Senior athletes from across Alberta are preparing to descend on the Brooks-Newell area for the Alberta 55 Plus Summer Games next week.

Lakeland-area competitors will be part of a 57-member Zone 7 team at the games, according to Zone 7 president Jane Stroud. The team is all but set, barring any last-minute substitutions.

“We’re just doing some last minute catch-up on who’s going,” Stroud said. “We’re doing quite well. The largest group is pickleball, and the second-largest is golf.”

The Summer Games includes sporting events like track and field, swimming, slo-pitch, and others; as well as card games, 8-ball pool, and an arts and photography component. There are 16 different sports and activities, with many of them subdivided by age groups.

Zone 7 is the northeast Alberta region, extending from Wainwright in the south to Fort McMurray in the north. 

Besides pickleball and golf, Stroud says Zone 7 will have participants in bocce, contract bridge, cribbage, military whist, floor shuffleboard, track and field, cornhole, and crafts and photography.

Participants from the Alberta 55 Plus Games can qualify for Canada Games. The next national meet will be in Quebec City in 2024.

Canada Games includes summer and winter disciplines. This year, Alberta is not holding a central Winter Games, opting instead to have each zone host provincial qualifying events for different sports. Zone 7 will host a provincial pickleball meet in late 2023 or early in 2024.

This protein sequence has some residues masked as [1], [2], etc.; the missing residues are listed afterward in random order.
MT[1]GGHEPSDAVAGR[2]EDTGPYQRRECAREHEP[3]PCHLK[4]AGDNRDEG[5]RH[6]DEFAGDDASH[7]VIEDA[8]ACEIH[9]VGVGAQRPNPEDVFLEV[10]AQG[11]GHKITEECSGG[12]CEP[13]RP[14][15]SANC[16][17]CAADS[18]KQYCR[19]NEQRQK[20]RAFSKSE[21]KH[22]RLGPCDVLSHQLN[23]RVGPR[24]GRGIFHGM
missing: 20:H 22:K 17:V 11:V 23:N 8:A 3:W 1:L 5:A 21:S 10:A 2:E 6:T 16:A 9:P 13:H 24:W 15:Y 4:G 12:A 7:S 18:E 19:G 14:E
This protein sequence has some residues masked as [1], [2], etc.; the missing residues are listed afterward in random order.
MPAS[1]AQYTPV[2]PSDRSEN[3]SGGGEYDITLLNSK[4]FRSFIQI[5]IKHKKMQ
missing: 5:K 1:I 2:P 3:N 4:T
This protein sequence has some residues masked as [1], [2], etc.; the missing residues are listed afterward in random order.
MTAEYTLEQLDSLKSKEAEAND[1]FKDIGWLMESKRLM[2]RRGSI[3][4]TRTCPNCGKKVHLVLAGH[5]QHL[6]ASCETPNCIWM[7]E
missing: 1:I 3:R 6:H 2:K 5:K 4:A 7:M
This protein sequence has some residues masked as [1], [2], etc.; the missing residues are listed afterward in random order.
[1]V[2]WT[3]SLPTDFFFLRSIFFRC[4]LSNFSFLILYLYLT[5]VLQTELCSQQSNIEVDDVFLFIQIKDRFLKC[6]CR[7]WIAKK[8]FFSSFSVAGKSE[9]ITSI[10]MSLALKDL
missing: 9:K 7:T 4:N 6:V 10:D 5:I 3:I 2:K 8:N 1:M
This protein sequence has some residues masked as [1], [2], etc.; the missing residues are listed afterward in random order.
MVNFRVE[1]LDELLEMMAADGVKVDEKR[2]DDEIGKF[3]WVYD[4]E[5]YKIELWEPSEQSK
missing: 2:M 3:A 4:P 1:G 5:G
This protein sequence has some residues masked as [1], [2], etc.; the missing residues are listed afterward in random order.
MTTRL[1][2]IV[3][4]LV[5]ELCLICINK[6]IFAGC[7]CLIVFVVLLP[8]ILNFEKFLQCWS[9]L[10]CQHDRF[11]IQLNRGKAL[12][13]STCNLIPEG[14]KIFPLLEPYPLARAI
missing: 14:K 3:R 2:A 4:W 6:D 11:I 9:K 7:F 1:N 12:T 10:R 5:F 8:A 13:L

The organizing committee for the Brooks – Newell games has everything ready to go, including a comprehensive participants’ guide with plenty of information for visitors.

Some competitors only play on one or two days of the four-day Games event, and have some time to take in the host community’s attractions. Often spouses will travel with participants and enjoy getting away from the Games venue to enjoy the host region.

The Brooks – Newell guide offers plenty of tours and attractions for visitors.

Alberta 55 Plus offers organized activity for seniors at the local level as well as through Alberta Games and Canada Games. The idea is to promote healthy living and a spirit of friendly competition for older adults.

“I think it’s a great way for us to socialize and be active and have some competition,” Stroud said.